Throughout the day on February 20, I went to different parts of Tehran to observe for myself what was going on at the polling stations. To my great pleasure, there were only few people at any of them. Although the regime had done its best to urge everyone to participate in the elections, brave Iranians were far more determined to tell the world and the regime, again, that they are tired, and are on the verge of achieving their much longed-for change.

    Iranians abstained from the elections not because of the prohibition against Khatamist candidates, but because we almost all of us this time have finally realized that our goal can only be achieved "over" the Islamic republic, not "through" it. The vision of tomorrow's secular Iran will prevail, and soon. With or without the rest of the world's help, we are determined to paralyze and eventually oust the militants of the Islamic regime.

    This weekend showed that our efforts have nearly, after all this time, borne the fruit we have striven for all these years: freedom.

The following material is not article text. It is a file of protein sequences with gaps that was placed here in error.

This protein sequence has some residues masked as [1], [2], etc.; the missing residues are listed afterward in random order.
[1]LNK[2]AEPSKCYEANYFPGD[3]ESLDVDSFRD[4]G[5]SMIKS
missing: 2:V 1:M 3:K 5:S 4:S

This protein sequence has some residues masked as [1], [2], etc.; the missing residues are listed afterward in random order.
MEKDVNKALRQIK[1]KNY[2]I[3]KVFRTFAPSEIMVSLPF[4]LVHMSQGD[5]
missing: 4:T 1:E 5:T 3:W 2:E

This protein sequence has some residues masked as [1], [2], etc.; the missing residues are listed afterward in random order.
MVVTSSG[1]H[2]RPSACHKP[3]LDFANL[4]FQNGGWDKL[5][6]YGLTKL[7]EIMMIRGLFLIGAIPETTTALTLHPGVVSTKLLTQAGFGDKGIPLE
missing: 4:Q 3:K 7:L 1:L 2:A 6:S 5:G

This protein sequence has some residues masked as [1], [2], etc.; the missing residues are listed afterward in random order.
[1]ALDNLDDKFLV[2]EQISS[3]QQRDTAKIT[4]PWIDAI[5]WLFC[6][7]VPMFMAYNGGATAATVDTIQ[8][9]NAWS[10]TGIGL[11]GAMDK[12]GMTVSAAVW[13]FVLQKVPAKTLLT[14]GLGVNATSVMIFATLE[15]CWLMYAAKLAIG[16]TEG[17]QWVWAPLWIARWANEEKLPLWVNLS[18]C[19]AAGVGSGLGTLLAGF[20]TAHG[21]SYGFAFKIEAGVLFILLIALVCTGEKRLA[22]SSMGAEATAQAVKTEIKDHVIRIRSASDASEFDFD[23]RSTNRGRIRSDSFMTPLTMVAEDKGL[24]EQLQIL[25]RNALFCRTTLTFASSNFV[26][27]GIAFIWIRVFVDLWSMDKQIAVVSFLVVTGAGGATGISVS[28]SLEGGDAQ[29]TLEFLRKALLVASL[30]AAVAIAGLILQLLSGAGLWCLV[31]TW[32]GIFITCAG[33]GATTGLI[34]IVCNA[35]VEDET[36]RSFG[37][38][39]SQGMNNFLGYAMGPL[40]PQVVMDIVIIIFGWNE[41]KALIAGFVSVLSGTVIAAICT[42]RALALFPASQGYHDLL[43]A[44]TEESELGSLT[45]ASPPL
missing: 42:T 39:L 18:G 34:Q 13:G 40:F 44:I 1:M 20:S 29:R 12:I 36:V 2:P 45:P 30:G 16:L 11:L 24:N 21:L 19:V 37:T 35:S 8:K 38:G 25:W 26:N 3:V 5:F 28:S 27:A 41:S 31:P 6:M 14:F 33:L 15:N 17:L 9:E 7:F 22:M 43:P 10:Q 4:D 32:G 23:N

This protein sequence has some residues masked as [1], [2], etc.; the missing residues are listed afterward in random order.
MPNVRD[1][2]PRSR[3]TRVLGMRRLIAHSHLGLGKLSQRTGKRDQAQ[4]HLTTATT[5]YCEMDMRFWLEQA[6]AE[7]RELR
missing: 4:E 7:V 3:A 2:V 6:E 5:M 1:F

"Victory is ours, dear Michael!" he wrote. "We will win."

    If Iranians wrest control of their country from the mullahs, the democratic world wins. Revolutionaries like Koorosh believe they can win independence alone. He more than anyone would understand the gravity of the situation, true, but the free world should prepare itself to provide every measure of support to Iran's liberation. They need us as much as we need them.

    Michael Ubaldi, February 24, 2004.

    Ask and ye shall receive. The Wall Street Journal today:

    So when are President Bush's critics, including those in his own State Department, going to concede that he was right all along to include Iran in the "axis of evil"?